The Zambian government has terminated a US$210 million closed circuit television camera contract with China's ZTE in the wake of allegations of corruption, underscoring the growing controversy surrounding the awarding of ICT contracts to Chinese firms in Africa.
The contract was awarded earlier this year by senior Zambian government officials under a direct agreement, without an open tender procedure, raising suspicions of corruption. Critics of the project say costs may have been inflated.
The CCTV camera project was initiated by the Ministry of Home Affairs. It was supposed to assist with crime prevention, traffic management and general monitoring on the streets of the capital, Lusaka.
Minister of Home Affairs Edgar Lungu said the contract termination follows mounting allegations of non-compliance to standard regulations in the manner in which it was awarded. The minister said he has also reported the matter to the country's Anti-Corruption Commission, the auditor general and the Ministry of Justice for further investigations.
According to a government source, if the tender had not been cancelled, Zambia could have lost $100 million because the cost of the project was exaggerated.
"Following failure to comply with the procurement regulations, requirements and processes, government has decided to terminate the contract. The manner in which the contract was awarded to ZTE be referred to the Anti-Corruption Commission for investigations," Lungu said.
The Zambian chapter of a network of African lawmakers opposed to corruption, the African Parliamentarian Network Against Corruption (APNAC), has called on the Zambian government to take action.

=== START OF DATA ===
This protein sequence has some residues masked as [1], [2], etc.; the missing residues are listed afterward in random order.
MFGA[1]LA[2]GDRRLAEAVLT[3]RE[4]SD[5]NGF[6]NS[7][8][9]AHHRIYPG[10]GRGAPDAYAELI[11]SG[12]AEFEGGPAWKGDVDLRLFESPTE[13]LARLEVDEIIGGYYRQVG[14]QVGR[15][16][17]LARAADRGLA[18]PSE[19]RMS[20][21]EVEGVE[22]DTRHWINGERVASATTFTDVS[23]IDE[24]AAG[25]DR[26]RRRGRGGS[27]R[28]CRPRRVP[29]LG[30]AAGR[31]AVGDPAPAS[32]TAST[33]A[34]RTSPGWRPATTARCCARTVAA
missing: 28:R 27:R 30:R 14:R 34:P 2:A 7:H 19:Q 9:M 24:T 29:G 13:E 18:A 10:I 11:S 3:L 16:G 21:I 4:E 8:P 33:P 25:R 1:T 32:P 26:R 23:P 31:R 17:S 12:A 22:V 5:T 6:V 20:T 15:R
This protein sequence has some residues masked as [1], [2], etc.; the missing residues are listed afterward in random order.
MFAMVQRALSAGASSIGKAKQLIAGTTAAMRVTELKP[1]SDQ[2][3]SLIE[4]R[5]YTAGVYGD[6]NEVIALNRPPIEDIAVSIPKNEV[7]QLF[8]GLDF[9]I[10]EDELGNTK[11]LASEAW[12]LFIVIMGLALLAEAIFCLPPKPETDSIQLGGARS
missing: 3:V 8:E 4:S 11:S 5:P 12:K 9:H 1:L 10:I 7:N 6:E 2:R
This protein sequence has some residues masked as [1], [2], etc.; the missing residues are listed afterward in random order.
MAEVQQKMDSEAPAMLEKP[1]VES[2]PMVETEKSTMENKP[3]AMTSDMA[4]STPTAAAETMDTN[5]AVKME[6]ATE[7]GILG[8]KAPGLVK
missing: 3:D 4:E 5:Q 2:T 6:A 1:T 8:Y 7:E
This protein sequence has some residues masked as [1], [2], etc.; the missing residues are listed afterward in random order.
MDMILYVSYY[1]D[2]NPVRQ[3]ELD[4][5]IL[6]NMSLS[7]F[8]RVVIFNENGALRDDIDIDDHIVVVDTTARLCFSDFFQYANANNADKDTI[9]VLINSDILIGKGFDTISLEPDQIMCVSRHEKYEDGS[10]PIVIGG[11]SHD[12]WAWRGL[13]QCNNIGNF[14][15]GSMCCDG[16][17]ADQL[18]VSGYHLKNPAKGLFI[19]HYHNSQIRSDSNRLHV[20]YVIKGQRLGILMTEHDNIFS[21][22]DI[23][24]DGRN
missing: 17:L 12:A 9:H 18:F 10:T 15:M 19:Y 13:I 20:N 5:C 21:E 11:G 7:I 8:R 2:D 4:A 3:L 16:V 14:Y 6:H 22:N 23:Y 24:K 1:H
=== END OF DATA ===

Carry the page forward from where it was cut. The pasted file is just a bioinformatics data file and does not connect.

APNAC Chairman Cornelius Mweetwa said, "the amount of money involved in the project smelled of corruption and cannot go unnoticed."
The termination of the contract once again puts pressure on ZTE and other Chinese telecom companies to show they can participate in telecom and networking bids in the region without resorting to bribes, industry insiders say.
The Chinese government has been funding several telecom projects in Africa through loans whose conditions are that supply and installation contracts are given to Chinese companies. However, there have been several complaints of corruption practices by Chinese telecom companies in Africa.
The Chinese companies have denied the allegations. But in June last year, ZTE and Huawei Technologies were convicted on corruption charges and a two-year ban imposed on the two companies in Algeria on charges related to tenders for state telecom contracts, specifically for bribing executives at a state-owned telecom network, Algérie Télécom, between 2003 and 2006. In addition to a two-year ban on participating in telecom bidding in the country, the two companies were fined $30,000 each.
In 2011, ZTE was investigated in Nigeria by a joint committee of the police, public procurement, debt management and IT officials over a $470 million contract for the National Communication Security System. The investigations centered on whether the ZTE contract conformed to guidelines to government contracts. The outcome of the investigation was never made public.
The Ugandan government also blocked a $74 million loan in 2011 from the Import and Export Bank of China (EXIM) that was meant for a digital migration project. The government made the move in order to check on alleged procurement flaws and overpricing by Huawei. Separately, controversy arose in the country over a tender to lay fiber-optic cable for a national transmission backbone infrastructure project. The national backbone and e-governance infrastructure was a $106 million project, funded by a loan from EXIM Bank of China. The project was halted over controversy involving allegations of inflated cost and the use of incorrect cabling.
In Kenya, opposition lawmakers accused the government in 2011 of flouting tender procedures when it awarded Pan African Network Group of China a tender for the country's digital TV signal distribution.